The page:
“Well-behaved women rarely make history”
-Eleanor Roosevelt

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Mirror Mirror, Who’s the Worthiest of Them All?

Finding Myself Through Fashion

I wasn’t always interested or at all motivated by fashion. I paid hardly any attention to my looks. It wasn’t til my late 20s, I began to see my outer appearance as a reflection of inner myself; it felt good to look good. I’m my 30s, I began to see my appearance as important to how I presented myself to the world, and even began to embrace fashion as an art form.

As a young girl, I always preferred covering my body in baggy boys clothes, even on the hottest Miami summers. Yet, I still did what was expected of me in terms of societal standards of beauty. I kept myself groomed properly, as most girls do, as soon they’re given the sacred rite to a razor——even though you’d have been hard pressed to spot me anywhere in a bikini. I didn’t hate my body...but I didn’t love it either. Like the saying about one’s environment reflecting their mindset, —“a messy bed, a messy head”. Well, my apathy and shyness about my appearance reflected how I viewed myself——not necessary my outer self, but who I was intrinsically. “I’m nobody, don’t look at me,” was the voice that echoed quietly in my head whispering to others as I averted my eyes at any attention. 


What I didn’t realize until recently was that my outer appearance was tied to my thoughts about myself. I now walk into a room with my head held high because I am not nobody. I don’t shave under my arms because I don’t give a goddamn about society’s beauty standards. 


My appearance is for ME. It’s how I choose to present myself to the world about who I am and how I want to be treated. I’m not sure I would’ve ever understood that if it wasn’t for the disparity between who I was then and who I am now. 


To all of you taking the time to read this, I encourage you to be unabashedly & unapologetically YOU. Personally, this is the one of the best gifts I could’ve given myself—even if it did take over 25 years. The feeling of validation received from oneself, is always better than any compliment or attention that comes from outside yourself. This has been a Public Service Announcement from @everydayinretrograde. Signing off.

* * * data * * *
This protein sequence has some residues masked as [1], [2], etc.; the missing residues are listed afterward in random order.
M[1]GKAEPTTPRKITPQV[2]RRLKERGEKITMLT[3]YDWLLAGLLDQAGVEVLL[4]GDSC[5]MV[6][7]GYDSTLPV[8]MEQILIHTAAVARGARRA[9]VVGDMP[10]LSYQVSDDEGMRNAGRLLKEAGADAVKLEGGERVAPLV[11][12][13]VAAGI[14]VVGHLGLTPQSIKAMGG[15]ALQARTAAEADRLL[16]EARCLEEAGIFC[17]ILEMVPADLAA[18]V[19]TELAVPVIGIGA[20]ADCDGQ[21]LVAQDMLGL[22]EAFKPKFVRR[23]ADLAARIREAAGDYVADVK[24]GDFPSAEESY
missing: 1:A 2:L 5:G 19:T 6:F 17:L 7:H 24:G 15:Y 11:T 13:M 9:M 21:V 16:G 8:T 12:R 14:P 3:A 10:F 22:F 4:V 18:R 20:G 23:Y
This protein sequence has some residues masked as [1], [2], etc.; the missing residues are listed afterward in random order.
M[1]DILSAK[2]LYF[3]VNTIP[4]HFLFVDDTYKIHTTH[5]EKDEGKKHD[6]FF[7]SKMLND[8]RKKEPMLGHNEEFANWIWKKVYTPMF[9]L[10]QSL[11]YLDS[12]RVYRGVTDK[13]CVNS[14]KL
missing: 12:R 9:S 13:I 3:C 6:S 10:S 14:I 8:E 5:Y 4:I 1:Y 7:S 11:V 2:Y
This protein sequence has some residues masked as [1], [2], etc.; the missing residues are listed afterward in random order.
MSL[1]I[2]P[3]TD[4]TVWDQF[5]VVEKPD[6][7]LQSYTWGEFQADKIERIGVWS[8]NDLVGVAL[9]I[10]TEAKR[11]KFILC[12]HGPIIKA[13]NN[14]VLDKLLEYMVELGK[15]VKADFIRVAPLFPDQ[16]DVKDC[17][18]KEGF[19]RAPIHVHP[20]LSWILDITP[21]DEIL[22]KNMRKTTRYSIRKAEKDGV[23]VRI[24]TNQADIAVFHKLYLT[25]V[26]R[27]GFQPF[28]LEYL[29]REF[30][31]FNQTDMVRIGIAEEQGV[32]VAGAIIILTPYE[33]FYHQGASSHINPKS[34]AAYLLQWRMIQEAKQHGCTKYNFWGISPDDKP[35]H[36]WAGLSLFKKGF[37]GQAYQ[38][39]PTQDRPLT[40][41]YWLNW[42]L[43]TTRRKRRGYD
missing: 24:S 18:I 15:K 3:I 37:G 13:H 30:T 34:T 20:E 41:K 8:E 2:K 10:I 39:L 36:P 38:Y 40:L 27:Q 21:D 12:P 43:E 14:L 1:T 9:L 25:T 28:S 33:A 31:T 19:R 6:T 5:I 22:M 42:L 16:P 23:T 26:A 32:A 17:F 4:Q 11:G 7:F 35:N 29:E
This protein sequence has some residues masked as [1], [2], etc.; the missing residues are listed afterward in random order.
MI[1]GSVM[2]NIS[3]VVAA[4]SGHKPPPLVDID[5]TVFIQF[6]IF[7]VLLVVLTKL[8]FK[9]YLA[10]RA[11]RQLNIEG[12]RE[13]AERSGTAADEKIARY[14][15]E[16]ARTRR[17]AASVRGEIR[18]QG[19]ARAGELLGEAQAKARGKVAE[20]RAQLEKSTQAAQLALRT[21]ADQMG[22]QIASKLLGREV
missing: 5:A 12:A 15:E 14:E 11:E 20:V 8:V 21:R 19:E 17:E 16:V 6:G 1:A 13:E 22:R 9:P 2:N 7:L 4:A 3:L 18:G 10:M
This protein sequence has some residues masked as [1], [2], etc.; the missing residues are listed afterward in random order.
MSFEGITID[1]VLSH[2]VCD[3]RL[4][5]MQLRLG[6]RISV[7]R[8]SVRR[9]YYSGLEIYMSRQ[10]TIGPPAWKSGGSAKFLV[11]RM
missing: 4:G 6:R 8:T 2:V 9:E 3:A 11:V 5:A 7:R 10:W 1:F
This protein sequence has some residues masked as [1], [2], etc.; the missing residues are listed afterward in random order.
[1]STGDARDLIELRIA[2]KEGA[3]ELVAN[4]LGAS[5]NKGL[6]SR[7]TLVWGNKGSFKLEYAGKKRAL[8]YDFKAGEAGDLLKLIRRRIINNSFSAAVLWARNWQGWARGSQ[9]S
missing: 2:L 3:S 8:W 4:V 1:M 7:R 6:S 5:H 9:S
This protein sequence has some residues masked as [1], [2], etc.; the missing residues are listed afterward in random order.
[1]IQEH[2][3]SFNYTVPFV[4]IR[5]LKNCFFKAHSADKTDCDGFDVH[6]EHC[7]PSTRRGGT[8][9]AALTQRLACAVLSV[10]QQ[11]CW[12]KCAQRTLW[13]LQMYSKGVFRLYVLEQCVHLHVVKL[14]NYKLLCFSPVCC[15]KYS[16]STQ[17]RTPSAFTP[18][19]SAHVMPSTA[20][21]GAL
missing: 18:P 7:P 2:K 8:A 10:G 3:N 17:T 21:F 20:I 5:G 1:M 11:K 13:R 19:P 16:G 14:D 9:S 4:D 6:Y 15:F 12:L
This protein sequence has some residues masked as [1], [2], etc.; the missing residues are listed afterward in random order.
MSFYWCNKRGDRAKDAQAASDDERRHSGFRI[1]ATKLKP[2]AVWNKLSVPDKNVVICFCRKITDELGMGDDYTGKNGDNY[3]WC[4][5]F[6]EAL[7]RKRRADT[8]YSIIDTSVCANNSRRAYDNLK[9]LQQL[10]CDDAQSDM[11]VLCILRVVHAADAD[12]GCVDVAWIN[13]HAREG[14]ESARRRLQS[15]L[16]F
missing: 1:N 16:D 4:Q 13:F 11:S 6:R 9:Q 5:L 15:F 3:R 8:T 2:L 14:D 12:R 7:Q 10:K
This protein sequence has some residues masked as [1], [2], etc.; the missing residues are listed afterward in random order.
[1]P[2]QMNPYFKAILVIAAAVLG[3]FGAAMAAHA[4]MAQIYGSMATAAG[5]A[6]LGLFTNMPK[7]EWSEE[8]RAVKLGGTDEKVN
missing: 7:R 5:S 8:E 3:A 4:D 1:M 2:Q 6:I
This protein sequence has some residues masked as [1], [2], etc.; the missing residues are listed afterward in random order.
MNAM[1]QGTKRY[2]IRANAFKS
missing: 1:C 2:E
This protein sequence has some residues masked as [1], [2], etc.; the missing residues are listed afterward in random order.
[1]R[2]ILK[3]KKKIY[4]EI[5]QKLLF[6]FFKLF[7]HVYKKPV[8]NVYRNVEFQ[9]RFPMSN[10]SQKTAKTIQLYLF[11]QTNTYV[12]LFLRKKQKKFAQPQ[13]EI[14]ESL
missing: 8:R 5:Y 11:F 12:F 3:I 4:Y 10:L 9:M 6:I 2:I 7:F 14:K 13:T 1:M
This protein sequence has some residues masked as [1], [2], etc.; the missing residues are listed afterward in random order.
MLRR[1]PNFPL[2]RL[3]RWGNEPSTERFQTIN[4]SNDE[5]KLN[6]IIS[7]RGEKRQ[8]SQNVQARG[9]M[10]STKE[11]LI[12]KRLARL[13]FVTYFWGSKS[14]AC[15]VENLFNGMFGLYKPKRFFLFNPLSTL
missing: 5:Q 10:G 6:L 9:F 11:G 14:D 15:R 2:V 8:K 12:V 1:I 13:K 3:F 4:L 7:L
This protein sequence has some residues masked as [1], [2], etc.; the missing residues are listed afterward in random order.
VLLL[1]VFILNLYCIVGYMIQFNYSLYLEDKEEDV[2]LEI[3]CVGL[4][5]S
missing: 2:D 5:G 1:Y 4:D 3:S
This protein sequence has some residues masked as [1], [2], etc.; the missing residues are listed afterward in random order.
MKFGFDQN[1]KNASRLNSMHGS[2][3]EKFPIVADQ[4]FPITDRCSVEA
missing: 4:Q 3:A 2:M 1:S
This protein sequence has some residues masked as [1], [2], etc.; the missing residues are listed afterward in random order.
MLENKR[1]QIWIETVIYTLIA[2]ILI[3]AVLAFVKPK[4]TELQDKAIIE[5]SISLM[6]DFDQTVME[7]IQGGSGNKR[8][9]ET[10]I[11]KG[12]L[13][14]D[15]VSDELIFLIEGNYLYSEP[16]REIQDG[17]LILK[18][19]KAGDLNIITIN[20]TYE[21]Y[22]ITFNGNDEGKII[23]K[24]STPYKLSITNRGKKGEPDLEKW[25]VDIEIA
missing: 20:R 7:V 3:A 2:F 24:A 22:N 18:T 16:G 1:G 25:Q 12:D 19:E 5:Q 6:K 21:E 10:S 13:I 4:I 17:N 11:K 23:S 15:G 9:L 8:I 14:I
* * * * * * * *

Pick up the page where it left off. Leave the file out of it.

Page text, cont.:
1. 📸: @awilde.photo 

2. Circa: 2001. Age 14


!980s Vintage Embellished Jacket

Life in Retrograde

Being Fierce and Fabulous: No Matter What

The phrase that began it all, Everyday in Retrograde, originally started as an off-handed joke, aimed at my own wild, eccentric antics. But the best jokes are usually based in some truth. I first heard the phrase, “Mercury in retrograde” around old friends who explained it to me as a state of influx, miscommunication between people, interpersonal drama, neurotic behavior, etc. I laughed about my often chaotic life, and said jokingly, “ my life is like everyday in retrograde.”


Several years later, compelled to articulate what this phrase, what this business endeavor meant to me, I found myself looking up the definition of ‘retrograde’. A few phrases stood out more than others:


“A degenerate person” “

“Exhibiting deterioration” 

To “Go back in position or time” 


Upon reading those words, I thought of the mistakes I'd made, relationships sabotaged, self-fulfilling prophecies from my upbringing and poor choices I'd made in life. But I can also remember vividly as a child, feeling a burning, intuitive voice  that whispered quietly, but assuredly that I would make a difference—one day. In all honesty, I don't remember ever being told that I would do or could be anything special—but regardless I was capable of greatness. 


I still battle with this to this day, the yin and yang, the dark side of me and the uplifted side which seeks enlightenment, self-discovery and growth. 


Yea, it was a joke. It still is. But there’s a deeper meaning to any worthwhile joke. 


In terms, of the brand I’ve created and what it represents, is this:

Chaos, outragiousness, unapologetic brazenly confident behavior, not giving any fucks what other people think, fearlessness--BUT these traits are not expressed in a vacuum....These personality traits—culturally considered radical behavior for any woman— are paired with a fearless approach of tirelessly reaching out to others with whom to connect, deeply understand and empathizing with, putting oneself out there in an act of quiet, yet powerful, sincere vulnerability, being the kind of honest that makes people uncomfortable, having a desire to connect with others that overpowers any fear of being judged by others.  


This is my passionate outlook because my worst fear is that on that when my life nears its end, I will look back with shame and regret—not at the choices I made—but the ones I never made, the things I was too scared to do, too much of a coward to put in the effort. 


I have failed and will fail again. But what I fear more than failure is looking back on a lifetime of choices, wondering what life could have looked like if I had just had the courage to try. 


So on the day of my death, may I be blessed with a lifetime of failures, maybe a few successes, but not one fucking regret.

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